Publik / Private will be hosting two panels at Baltimore Book Festival 2017
Black Existentialism Lends to Dystopian Afrofuturism
Friday, September 22, at 5:00pm
At the CityLit Stage
With so much emphasis on the Black body – police brutality, photographically dense explorations of the inner city, stories of reformed criminals, death and loss within plot lines of Empire inundating American culture, the exploration of Black consciousness, and the navigation of the Black perception of life has been nearly nonexistent in media.
Authors Jordannah Elizabeth, Jason Harris, and Olufunmike Woods (Olu Butterfly) will speak about Black consciousness and existentialism in writing and how it lends to dystopian stories and plot lines in Afrofuturism. The discussion will explore why Black consciousness, perception and relationship with the Western world should always be relevant in conversations in literature.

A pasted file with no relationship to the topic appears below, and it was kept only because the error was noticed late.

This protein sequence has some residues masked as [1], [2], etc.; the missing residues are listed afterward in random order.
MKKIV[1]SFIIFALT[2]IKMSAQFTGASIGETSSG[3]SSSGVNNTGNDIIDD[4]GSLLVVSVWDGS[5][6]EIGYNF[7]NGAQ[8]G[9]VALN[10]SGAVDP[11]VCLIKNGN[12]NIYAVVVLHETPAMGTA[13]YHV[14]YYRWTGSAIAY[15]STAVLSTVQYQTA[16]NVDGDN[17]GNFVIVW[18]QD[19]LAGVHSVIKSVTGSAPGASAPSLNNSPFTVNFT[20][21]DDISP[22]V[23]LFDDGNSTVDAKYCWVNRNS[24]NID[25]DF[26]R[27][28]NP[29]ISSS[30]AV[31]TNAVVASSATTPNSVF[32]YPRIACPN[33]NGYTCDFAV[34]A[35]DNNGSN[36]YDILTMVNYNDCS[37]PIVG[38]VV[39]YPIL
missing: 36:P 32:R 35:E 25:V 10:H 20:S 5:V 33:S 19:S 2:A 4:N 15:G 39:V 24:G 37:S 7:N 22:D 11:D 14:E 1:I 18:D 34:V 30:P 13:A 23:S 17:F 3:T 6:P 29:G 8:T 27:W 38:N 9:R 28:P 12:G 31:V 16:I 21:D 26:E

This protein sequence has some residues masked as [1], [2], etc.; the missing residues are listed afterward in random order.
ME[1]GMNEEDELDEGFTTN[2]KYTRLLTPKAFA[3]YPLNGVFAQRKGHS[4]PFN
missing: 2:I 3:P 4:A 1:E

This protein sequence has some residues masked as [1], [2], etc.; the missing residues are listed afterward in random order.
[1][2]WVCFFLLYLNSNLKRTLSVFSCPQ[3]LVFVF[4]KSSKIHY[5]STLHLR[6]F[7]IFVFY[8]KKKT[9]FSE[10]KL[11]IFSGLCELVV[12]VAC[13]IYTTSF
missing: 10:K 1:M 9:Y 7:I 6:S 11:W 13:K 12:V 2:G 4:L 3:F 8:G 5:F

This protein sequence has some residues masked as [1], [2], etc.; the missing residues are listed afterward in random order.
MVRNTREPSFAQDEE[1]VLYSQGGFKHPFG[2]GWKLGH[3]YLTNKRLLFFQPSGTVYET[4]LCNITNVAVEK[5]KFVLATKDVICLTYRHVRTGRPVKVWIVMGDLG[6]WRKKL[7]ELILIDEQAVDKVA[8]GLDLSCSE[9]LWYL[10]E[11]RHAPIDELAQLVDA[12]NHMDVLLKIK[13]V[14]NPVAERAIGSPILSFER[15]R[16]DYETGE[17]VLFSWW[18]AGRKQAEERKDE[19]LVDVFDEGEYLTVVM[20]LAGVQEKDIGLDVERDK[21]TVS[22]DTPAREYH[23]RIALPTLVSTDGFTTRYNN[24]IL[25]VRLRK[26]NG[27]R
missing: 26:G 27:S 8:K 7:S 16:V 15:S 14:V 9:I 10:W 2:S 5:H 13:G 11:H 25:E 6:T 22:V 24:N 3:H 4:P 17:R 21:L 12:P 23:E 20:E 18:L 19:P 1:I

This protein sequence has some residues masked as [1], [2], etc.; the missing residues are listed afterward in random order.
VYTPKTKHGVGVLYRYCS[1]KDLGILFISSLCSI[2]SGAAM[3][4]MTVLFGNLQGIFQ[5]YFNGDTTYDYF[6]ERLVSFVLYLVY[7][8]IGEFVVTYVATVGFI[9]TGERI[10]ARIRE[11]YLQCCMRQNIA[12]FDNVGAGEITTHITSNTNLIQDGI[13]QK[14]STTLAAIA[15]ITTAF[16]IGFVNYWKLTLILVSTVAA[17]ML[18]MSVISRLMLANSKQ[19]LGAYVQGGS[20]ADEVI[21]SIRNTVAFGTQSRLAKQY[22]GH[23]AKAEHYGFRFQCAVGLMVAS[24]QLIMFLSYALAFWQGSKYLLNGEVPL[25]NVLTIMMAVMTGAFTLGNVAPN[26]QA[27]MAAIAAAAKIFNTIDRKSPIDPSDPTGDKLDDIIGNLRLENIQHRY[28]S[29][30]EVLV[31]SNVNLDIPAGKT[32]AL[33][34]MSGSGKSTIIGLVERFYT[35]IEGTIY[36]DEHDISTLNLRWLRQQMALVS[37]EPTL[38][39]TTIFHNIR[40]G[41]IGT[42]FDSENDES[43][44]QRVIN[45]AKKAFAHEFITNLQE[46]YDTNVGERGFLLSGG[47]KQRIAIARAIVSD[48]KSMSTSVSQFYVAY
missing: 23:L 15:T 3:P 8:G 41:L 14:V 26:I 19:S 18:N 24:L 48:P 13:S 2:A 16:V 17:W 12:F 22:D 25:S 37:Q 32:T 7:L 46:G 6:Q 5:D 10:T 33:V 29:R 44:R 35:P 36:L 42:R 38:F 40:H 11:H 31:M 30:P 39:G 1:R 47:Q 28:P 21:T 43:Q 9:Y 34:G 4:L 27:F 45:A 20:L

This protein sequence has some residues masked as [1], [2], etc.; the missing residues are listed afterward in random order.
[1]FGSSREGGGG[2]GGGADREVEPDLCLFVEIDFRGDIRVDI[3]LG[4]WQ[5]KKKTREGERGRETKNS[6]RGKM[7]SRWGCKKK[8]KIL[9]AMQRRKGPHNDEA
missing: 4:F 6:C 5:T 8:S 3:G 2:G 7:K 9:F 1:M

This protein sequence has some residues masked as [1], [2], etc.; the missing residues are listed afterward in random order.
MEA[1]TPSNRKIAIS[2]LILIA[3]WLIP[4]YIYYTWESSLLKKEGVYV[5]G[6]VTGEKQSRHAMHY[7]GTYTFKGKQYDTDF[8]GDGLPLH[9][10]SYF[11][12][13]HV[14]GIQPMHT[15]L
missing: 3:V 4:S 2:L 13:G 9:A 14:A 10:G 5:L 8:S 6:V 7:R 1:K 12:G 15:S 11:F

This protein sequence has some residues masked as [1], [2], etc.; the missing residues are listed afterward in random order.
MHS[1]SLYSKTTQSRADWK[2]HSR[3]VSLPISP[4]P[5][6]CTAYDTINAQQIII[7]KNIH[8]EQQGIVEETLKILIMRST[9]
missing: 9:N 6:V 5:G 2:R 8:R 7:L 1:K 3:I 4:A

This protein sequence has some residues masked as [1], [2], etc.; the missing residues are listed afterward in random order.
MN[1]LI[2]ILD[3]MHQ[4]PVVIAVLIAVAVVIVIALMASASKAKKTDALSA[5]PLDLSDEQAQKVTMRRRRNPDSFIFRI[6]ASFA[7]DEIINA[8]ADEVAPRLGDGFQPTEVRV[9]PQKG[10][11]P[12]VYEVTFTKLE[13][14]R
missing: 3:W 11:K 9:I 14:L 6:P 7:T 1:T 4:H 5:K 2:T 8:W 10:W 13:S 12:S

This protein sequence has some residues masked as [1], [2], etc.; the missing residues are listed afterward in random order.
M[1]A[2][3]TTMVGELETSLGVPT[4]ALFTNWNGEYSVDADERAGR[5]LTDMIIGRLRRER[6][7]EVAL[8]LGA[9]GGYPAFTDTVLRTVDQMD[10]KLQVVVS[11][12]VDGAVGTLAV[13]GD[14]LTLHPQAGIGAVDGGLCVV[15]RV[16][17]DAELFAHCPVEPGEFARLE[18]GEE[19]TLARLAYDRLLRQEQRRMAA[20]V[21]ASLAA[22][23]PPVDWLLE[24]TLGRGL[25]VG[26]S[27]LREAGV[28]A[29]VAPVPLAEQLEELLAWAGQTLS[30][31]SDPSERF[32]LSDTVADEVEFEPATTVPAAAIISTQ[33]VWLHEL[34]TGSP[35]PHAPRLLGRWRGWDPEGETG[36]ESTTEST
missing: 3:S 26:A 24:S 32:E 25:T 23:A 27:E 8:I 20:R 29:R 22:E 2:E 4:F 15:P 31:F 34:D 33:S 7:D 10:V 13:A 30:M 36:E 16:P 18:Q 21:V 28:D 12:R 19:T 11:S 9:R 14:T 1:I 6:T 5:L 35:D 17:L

Black Voices in Music Criticism Are Essential w/ Greg Tate
Sunday, September 24, at 4:45pm
At Red Emma’s Radical Book Fair Pavilion
The panel would consist of renowned authors and music critics/scholars, Greg Tate, Laina Dawes and Rashida Braggs, who will share their perspective on commentary on Black music criticism, how they were able to succeed and create space for themselves, Black music in mainstream and alternative white media and how their work navigates the segregation of Western Contemporary music history. Jordannah Elizabeth will serve as moderator.
“Many prominent Black music critics and editors tend to go nearly anonymous to their general readership. If you do choose to pursue this career path — which, to be very honest, is arduous and full of rejection — share your entire being with your readers: Use your image, your thoughts, and your craft to inspire and equip other Black writers and readers to embrace literary and cultural criticism. This will ensure that Black voices will be expected — not just yearned for — in white alternative and mainstream music media.” -jordannah elizabeth, Black Voices Are Essential In Music Criticism Continue reading